FATİH / Piskoposluk Sarayı Kalıntıları Hakkında Bilgi – Sampson Hastanesi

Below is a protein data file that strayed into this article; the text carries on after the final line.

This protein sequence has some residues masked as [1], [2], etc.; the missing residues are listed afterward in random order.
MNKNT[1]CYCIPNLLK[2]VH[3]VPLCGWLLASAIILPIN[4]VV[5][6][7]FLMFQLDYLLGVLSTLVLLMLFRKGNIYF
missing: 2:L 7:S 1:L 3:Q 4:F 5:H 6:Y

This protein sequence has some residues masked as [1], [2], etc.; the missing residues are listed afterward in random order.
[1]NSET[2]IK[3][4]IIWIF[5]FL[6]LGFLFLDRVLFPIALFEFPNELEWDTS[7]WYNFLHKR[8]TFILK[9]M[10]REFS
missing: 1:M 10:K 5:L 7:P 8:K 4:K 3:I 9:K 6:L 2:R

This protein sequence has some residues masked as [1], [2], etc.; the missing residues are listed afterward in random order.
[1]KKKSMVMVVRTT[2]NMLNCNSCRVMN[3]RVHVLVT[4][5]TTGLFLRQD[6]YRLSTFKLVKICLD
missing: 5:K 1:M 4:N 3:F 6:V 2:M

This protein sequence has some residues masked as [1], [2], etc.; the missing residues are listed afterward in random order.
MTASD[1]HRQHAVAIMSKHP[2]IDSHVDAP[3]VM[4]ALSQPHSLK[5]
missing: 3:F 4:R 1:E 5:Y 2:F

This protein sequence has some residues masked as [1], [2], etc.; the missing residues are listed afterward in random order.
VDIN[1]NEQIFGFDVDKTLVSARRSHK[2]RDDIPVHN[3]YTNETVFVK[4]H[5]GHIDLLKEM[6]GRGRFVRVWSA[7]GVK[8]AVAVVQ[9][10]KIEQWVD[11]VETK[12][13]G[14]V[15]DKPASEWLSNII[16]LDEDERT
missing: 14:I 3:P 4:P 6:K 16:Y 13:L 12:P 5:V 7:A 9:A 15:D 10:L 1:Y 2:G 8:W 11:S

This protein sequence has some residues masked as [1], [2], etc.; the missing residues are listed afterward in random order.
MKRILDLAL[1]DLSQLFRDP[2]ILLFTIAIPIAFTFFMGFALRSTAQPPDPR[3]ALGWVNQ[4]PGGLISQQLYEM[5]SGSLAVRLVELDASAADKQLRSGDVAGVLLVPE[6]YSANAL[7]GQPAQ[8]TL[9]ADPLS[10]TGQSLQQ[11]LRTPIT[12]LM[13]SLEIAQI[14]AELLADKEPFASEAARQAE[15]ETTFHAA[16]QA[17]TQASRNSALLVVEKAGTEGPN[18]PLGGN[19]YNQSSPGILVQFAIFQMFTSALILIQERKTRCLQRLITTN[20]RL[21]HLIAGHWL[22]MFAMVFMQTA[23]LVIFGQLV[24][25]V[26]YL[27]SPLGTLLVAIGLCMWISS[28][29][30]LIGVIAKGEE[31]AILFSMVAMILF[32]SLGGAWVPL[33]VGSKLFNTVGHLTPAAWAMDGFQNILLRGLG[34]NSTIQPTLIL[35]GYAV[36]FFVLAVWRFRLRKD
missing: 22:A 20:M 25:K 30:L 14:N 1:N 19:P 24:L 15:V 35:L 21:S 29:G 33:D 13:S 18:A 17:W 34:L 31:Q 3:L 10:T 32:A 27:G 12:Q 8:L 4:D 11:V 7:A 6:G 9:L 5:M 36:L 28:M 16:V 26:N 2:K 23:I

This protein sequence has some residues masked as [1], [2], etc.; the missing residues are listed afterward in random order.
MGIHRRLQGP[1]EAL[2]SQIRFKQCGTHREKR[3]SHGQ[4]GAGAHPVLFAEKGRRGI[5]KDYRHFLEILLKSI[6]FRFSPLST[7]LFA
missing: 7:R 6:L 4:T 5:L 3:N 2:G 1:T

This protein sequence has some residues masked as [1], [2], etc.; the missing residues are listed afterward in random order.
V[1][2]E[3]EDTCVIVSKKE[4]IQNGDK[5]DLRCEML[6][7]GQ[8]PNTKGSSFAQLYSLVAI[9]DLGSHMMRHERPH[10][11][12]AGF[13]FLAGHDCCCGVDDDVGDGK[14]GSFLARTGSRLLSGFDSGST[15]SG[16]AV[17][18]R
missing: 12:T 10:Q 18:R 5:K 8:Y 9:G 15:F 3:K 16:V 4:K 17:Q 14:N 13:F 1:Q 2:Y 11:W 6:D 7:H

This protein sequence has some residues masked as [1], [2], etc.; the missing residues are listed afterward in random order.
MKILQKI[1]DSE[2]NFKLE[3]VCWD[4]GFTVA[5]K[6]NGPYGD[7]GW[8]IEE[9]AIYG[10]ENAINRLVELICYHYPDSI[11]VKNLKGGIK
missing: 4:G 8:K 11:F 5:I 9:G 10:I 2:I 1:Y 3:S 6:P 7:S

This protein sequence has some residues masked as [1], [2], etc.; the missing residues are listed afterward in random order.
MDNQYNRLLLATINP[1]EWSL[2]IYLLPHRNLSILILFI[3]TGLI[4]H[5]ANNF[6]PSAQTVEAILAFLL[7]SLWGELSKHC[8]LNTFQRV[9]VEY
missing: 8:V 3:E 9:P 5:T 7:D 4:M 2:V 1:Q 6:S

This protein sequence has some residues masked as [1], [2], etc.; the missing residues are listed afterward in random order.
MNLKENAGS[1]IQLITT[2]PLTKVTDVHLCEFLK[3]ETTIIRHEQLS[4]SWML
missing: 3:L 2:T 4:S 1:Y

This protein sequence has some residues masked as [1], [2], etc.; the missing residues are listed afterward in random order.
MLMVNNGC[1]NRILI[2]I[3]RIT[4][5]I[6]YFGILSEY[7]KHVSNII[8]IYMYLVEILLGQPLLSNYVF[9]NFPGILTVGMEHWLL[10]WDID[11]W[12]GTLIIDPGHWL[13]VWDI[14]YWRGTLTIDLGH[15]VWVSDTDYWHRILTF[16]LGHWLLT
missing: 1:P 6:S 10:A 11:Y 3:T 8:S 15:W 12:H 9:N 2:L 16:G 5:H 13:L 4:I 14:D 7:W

In this video, we will talk about the archeological excavation area and its history in the 1st courtyard of Topkapı Palace, at the foot of Hagia Sophia. The entrance was forbidden, but I took the risk to promote this place to you. I hope you like the video. Good looks. It is located on the 1st side of the Topkapi Palace, on the back side of the Hagia Eirene. These archaeological remains may be the remains of the Episcopal Palace. The old police station is located next to the excavation area. The old police station is unnoticed by most people as it is located between Hagia Irene and the Palace Walls. The remains of the Eastern Roman Empire were believed to belong to the Sampson Hospital until recently. In the recent excavations, the opinion that it belongs to the Episcopal Palace has gained weight. The area was covered with garbage and vegetation and in 1940s the ruins were uncovered by a non-scientific study led by the Directorate of Hagia Sophia Museum. The remains were thought to belong to Sampson Hospital and this opinion was accepted for many years without any further work. After the excavations in 1940s, the remains that were left to their fate were again covered with garbage and vegetation. The area was cleaned again and a new excavation was carried out in 2009. This excavation was carried out in 2009 with the modern technique and it was determined that it belonged to the Episcopal Palace. The remains are still covered with vegetation since adequate protection measures are not taken. You know how important the Hagia Sophia is. Aya Irini, located at the foot of the excavation area, is an older building than Hagia Sophia. This excavation area, located at the foot of Hagia Sophia and Hagia Irene, is not such an ordinary excavation site. The structures here are not ordinary structures. All very important and very valuable. In the excavations carried out by Istanbul Archaeological Museums and Istanbul University and Mimar Sinan Fine Arts University in 2009, the remains were cleaned and brought to light again, and as a result of the investigations, it was suggested that the remains belonged to the Episcopal Palace, not the Sampson Hospital. The building was probably linked to Hagia Sophia and Hagia Irene. Transitions from the structure to the Aya Irini, the gallery floor and the courtyard were determined. Moreover, the remains were in a single courtyard together with Hagia Sophia and Hagia Irene, and they were all surrounded by a large perimeter wall. The fact that the Hagia Sophia and Hagia Irene were together as a single structure and called the Great Church of strengthens the possibility that this structure which is located between the two is a part of the church. The fact that the building was built at the same time as Hagia Sophia and Hagia Eirene and that Aya Irini was the Episcopal Church supported the claim that the ruins belonged to the Episcopal Palace. The Sampson Hospital is thought to be somewhere outside the walls. Probably today it may be the ruins under the Green House used as Turing Guest House or the cistern in Soğukçeşme Street. The excavations revealed that the building’s components vary from the 4th century to the 15th century. This shows that the building was used for different purposes until the 15th century. Topkapi Palace built after the conquest of Istanbul did not use this structure. Even the fortification walls surrounding Topkapi Palace were built in the middle of the ruins. Probably the walls were being built, this area was filled with soil. Because in historical engravings this area is seen as flat. In later periods, this area was used as a wood warehouse for a while. As a matter of fact,upper layers weights of large scales weighing wood were found. Again in the layers of the Ottoman period marble-like tracks found. This shows that one of the two dead washing places of Topkapı Palace is probably here. As deeper layers were reached, many pieces of Eastern Roman artifacts and earthenware pots were found. these items are called Keramik. Keramik is a general name given to various earthenware used in daily work. Here a piece of fountain with a lion-shaped groove was found. This piece is thought to belong to the Great Roman Empire, from the period before Eastern Rome. We also found some mosaic here. But even more interesting is the presence of flint parts. Flintstones used in instruments of prehistoric periods or used in the instruments of that period or as ornament in the late Middle Ages, it is thought to be used for inlay work. However, certain information on these findings has not yet been reached. The oldest finds are the column body of the ancient Greek period and some materials belonging to the bronze age. Considering that the area where the remains are located is the acropolis in the Byzantium period, there are many other remains of Byzantium and Hellenistic periods. There are many temples in the Byzantium acropolis. Before Istanbul became the capital of the Roman Empire, the local people believed that a mythological creature called Artemis was protecting this place and there was a temple on the acropolis in the name of Artemis. During the Pagan period, the young girls who were engaged were wearing a red stripe in their waist and came to this temple, where they loosened the girdle and believed that they could give a painless birth. Due to this tradition, the Temple of Artemis was also called the Belt Loosen Temple. The temple of Artemis is estimated to be under this archaeological excavation site. Of course, without making a deep excavation, these estimates cannot be verified. It is also known that the Thrako-Phrygian tribes came to Istanbul before Byzantium. In the excavations carried out in Yenikapı, these tribes have been proven to have been in this geography much earlier than Byzantium. Whether the building remains belong to Sampson Hospital or the Episcopal Palace, it is understood that the building is one of the most valuable examples of Eastern Roman civilian architecture and that it has an important function in its location. Today, only the foundations of the structure stand. There is also a columned courtyard and a cross icon on the columns. So what is this Sampson Hospital? Who is this Sampson? Let’s take a brief look at this. The hospital took its name from the hospitable Sampson, a saint who dedicated himself to serving the poor. Sampson was born in Rome as a child of a noble family. He is a well-known doctor who helps the poor. He turned his house into a free clinic. Here, he offered his patients food and accommodation and medical treatment. He was later ordained by the Patriarch as a priest. When Emperor 1st Justinian was sick, Sampson was the only physician who could heal the emperor among the doctors in the city. When asked to be rewarded by the emperor, he called for help in setting up a hospital serving the poor in the city. Thus Sampson who received the support of Justinian was able to establish his hospital in the 6th century. This hospital, an important health institution of its time, was the largest free health institution in the Eastern Roman Empire and served the people of Constantinople for 600 years. The hospitable Sampson died in 530, after working for a while at the new and grand hospital. Our knowledge of Sampson Hospital about is very limited. The first build date of the hospital is unknown, but shortly after the death of Sampson, during the Nika Rebellion in 532, Sampson Hospital along with the Hagia Irene and Hagia Sophia is known to be burned. Justinian suppressed the revolt and restored the hospital in the same year and re-opened. The new Sampson Hospital was built as a complex with the Hagia Sophia and Hagia Irene. Hospital and churches served by the same clergy. In 532, Jüstinyen, who also removed the traditional folk medicine, assigned these physicians to church hospitals such as Sampson Hospital. The hospital which continued to serve until the 12th century unknown why it was closed. In the future you can go to see if this excavation area will be opened to visit. We’re not allowed in here right now. Remember to like, share and subscribe to my video. Thanks for watching.